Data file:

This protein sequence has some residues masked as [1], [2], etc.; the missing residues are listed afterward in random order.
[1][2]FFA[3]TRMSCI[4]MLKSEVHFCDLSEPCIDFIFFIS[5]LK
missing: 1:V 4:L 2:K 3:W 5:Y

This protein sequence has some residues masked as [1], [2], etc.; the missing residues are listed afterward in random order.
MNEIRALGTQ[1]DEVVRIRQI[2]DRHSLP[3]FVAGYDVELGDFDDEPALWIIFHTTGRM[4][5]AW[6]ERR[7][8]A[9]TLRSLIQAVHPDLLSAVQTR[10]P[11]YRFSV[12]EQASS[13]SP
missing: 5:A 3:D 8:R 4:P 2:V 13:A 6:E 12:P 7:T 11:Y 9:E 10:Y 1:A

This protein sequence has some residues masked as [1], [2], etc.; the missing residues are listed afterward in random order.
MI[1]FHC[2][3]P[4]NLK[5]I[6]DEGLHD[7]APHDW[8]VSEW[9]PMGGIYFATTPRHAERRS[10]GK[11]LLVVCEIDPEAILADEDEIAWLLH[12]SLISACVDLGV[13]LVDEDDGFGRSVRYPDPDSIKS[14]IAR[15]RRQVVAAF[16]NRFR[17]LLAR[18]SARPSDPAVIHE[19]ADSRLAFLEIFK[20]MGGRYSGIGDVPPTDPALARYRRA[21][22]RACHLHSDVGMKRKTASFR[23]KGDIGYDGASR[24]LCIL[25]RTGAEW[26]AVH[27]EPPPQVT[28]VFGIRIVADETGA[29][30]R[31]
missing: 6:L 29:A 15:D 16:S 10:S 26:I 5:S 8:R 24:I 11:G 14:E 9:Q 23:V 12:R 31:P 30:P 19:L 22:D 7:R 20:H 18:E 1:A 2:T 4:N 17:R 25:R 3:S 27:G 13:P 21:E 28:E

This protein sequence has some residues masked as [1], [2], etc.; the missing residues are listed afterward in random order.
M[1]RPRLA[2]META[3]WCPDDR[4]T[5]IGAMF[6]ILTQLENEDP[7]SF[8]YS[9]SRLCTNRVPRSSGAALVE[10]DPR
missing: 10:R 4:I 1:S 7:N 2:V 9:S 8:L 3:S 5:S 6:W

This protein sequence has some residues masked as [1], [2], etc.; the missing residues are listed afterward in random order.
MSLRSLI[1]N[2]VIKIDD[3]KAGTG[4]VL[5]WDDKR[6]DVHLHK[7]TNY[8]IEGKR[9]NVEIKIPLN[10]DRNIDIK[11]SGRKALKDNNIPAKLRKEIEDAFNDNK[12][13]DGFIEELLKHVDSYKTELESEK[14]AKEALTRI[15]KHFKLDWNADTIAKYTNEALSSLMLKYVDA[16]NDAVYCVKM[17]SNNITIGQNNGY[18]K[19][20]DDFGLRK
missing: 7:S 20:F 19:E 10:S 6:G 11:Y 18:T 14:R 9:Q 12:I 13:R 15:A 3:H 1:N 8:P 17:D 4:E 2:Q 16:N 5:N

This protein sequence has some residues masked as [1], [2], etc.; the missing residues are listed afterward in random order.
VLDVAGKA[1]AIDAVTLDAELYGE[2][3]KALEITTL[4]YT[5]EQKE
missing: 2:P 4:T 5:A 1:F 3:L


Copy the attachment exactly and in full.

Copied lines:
This protein sequence has some residues masked as [1], [2], etc.; the missing residues are listed afterward in random order.
[1][2]FFA[3]TRMSCI[4]MLKSEVHFCDLSEPCIDFIFFIS[5]LK
missing: 1:V 4:L 2:K 3:W 5:Y

This protein sequence has some residues masked as [1], [2], etc.; the missing residues are listed afterward in random order.
MNEIRALGTQ[1]DEVVRIRQI[2]DRHSLP[3]FVAGYDVELGDFDDEPALWIIFHTTGRM[4][5]AW[6]ERR[7][8]A[9]TLRSLIQAVHPDLLSAVQTR[10]P[11]YRFSV[12]EQASS[13]SP
missing: 5:A 3:D 8:R 4:P 2:V 13:A 6:E 12:P 7:T 11:Y 9:E 10:Y 1:A

This protein sequence has some residues masked as [1], [2], etc.; the missing residues are listed afterward in random order.
MI[1]FHC[2][3]P[4]NLK[5]I[6]DEGLHD[7]APHDW[8]VSEW[9]PMGGIYFATTPRHAERRS[10]GK[11]LLVVCEIDPEAILADEDEIAWLLH[12]SLISACVDLGV[13]LVDEDDGFGRSVRYPDPDSIKS[14]IAR[15]RRQVVAAF[16]NRFR[17]LLAR[18]SARPSDPAVIHE[19]ADSRLAFLEIFK[20]MGGRYSGIGDVPPTDPALARYRRA[21][22]RACHLHSDVGMKRKTASFR[23]KGDIGYDGASR[24]LCIL[25]RTGAEW[26]AVH[27]EPPPQVT[28]VFGIRIVADETGA[29][30]R[31]
missing: 6:L 29:A 15:D 16:S 10:S 26:I 5:S 8:R 24:I 11:G 14:E 9:Q 23:V 12:R 31:P 30:P 19:L 22:D 7:R 20:H 18:E 1:A 2:T 4:N 17:R 25:R 3:S 27:G 13:P 21:E 28:E

This protein sequence has some residues masked as [1], [2], etc.; the missing residues are listed afterward in random order.
M[1]RPRLA[2]META[3]WCPDDR[4]T[5]IGAMF[6]ILTQLENEDP[7]SF[8]YS[9]SRLCTNRVPRSSGAALVE[10]DPR
missing: 10:R 4:I 1:S 7:N 2:V 9:S 8:L 3:S 5:S 6:W

This protein sequence has some residues masked as [1], [2], etc.; the missing residues are listed afterward in random order.
MSLRSLI[1]N[2]VIKIDD[3]KAGTG[4]VL[5]WDDKR[6]DVHLHK[7]TNY[8]IEGKR[9]NVEIKIPLN[10]DRNIDIK[11]SGRKALKDNNIPAKLRKEIEDAFNDNK[12][13]DGFIEELLKHVDSYKTELESEK[14]AKEALTRI[15]KHFKLDWNADTIAKYTNEALSSLMLKYVDA[16]NDAVYCVKM[17]SNNITIGQNNGY[18]K[19][20]DDFGLRK
missing: 7:S 20:F 19:E 10:S 6:G 11:Y 18:T 14:R 9:Q 12:I 13:R 15:A 3:H 1:N 8:P 17:D 4:E 2:Q 16:N 5:N

This protein sequence has some residues masked as [1], [2], etc.; the missing residues are listed afterward in random order.
VLDVAGKA[1]AIDAVTLDAELYGE[2][3]KALEITTL[4]YT[5]EQKE
missing: 2:P 4:T 5:A 1:F 3:L